For the first time ever, I've decided to take part in the PPK Cookbook Challenge, in which bloggers and PPK-ers cook from a predetermined book each week. Now, I'm the world's worst PPK-er. Since they re-launched the vegan forum last year, I've posted exactly 34 times (I checked today). It's just so hard to keep up with the monster force that is the Post Punk Kitchen.

But I just so happened to stumble on the cookbook challenge as it was getting started this time. And I figured, what the hell? I had most of the cookbooks on the list. The book for Sept. 18th through the 24th is anything by Isa or Terry. I decided to cut two carrots with one knife (check out my clever Colleen Patrick Goudreau idiom!!) and use Veganomicon since it's by both of these lovely ladies.

I often ignore the brunch section of Vcon, maybe because there are so many more options in Isa's Vegan Brunch. But the small selection of brunch items in VCon are pretty damn good. Take, for example, this Tofu Florentine:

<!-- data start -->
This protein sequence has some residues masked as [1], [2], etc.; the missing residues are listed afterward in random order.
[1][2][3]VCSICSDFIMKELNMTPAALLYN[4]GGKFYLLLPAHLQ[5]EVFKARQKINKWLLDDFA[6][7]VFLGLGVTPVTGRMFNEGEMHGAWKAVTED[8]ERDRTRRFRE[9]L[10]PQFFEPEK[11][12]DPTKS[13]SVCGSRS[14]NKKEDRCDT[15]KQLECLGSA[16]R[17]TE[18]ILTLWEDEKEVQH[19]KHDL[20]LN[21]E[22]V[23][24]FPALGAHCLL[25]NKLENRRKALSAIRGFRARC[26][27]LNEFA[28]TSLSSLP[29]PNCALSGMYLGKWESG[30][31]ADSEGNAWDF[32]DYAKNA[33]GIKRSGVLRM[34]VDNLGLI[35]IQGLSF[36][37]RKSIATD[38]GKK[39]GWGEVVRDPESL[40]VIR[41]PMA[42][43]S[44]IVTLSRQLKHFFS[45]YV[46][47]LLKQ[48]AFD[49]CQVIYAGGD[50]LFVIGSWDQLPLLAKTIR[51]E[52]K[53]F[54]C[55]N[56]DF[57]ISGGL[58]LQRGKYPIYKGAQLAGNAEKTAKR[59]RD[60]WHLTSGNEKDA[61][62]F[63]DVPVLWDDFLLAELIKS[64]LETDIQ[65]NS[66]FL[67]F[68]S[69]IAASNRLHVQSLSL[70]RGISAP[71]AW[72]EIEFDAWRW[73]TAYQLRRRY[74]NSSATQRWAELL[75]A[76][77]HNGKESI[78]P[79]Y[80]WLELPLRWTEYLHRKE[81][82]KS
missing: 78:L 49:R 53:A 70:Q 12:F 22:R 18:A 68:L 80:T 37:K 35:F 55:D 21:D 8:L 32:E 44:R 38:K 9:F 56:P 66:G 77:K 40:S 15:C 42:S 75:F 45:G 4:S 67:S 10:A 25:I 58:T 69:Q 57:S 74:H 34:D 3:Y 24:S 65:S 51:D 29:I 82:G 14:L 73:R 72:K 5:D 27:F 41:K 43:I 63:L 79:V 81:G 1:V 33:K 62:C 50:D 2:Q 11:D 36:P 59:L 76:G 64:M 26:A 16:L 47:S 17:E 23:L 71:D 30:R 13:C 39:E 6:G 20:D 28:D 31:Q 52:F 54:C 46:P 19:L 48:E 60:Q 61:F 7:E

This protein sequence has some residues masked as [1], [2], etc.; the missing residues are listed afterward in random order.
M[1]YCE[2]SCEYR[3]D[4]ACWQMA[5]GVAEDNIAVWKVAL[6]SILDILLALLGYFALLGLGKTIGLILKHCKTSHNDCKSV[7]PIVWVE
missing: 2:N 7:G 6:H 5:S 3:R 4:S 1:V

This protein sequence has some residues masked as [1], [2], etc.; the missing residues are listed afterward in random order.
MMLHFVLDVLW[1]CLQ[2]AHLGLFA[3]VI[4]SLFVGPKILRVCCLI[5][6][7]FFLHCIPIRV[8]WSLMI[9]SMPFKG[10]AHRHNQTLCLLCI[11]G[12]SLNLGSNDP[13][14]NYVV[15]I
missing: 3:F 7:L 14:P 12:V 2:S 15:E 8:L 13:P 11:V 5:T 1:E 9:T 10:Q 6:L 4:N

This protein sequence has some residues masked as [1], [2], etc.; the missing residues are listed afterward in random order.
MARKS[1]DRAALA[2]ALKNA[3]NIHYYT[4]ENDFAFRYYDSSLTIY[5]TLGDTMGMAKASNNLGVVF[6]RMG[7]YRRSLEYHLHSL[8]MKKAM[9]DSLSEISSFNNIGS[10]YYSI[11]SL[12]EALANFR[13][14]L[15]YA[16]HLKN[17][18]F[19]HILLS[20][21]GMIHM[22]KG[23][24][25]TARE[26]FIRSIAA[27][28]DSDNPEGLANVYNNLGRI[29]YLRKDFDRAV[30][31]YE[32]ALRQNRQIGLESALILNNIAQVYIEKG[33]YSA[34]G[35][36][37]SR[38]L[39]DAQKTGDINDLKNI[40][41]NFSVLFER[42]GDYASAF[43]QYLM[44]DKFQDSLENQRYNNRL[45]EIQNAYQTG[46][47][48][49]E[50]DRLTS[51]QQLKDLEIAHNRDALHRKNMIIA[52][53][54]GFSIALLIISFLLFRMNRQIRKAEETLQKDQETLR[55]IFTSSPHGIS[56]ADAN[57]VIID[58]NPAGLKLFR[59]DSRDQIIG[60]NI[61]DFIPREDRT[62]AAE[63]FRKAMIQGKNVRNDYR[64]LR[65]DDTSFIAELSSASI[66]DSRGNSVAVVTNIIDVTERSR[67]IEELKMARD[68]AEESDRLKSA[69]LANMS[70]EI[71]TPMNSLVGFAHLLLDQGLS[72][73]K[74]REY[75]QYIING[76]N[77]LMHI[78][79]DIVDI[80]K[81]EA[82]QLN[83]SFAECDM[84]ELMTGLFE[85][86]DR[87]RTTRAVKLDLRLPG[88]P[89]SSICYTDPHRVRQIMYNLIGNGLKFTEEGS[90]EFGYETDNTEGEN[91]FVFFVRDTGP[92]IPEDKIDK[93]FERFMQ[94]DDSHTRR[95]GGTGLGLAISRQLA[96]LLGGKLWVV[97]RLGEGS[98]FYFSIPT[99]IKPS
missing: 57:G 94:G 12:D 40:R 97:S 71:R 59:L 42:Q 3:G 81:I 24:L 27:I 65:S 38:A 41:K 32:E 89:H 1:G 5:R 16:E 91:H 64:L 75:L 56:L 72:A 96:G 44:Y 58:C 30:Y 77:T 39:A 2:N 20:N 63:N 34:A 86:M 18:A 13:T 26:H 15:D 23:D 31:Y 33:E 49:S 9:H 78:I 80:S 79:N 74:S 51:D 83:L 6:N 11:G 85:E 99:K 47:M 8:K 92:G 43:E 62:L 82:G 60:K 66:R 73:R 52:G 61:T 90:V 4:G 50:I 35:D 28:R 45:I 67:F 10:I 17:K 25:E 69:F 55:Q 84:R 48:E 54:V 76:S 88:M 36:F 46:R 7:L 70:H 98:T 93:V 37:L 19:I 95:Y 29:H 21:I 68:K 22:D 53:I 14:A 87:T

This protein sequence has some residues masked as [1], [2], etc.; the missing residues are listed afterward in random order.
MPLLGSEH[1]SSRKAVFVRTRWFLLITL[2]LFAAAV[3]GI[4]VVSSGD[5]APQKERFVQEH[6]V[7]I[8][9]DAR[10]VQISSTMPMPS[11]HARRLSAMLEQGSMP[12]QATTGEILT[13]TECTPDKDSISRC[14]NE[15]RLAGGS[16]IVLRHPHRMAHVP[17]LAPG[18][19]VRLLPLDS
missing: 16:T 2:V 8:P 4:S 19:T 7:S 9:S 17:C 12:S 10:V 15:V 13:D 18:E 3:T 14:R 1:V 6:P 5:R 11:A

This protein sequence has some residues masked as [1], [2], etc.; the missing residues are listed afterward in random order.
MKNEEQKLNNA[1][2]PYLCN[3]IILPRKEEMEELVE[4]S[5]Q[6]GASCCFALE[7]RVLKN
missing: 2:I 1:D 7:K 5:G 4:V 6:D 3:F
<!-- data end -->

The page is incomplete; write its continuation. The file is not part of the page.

That's an English muffin topped with sauteed spinach, broiled tofu, and vegan cheezy sauce. How freakin' balanced is that breakfast?! Right?

I made a batch of this Sunday night, and I'll be heating up a little each day this week for the morning meal. That means I have a quick, healthy breakfast waiting for me for three more days. Oh yea, I know a thing or two about planning ahead. ;-)

What are your favorite recipes from the Veganomicon?

Beans 'n' Greens

As a Southern cook, I typically add collard greens or kale to my slow-simmered beans. But tonight, I had both beans and greens cooked separately and enjoyed in the form of salads.

This Tropical Three Bean Salad from Blissful Bites was hearty, healthy, and easy as pie to prepare:

There's kidney beans, white beans, and chickpeas, all cooked from dried beans. Then they're cooled and mixed with tomato, mango, cumin, lime, and avocado. It's super summer-y, even though summer is nearly over. But it's back in the 80s here, so I'm holding out with warm weather foods as long as I can.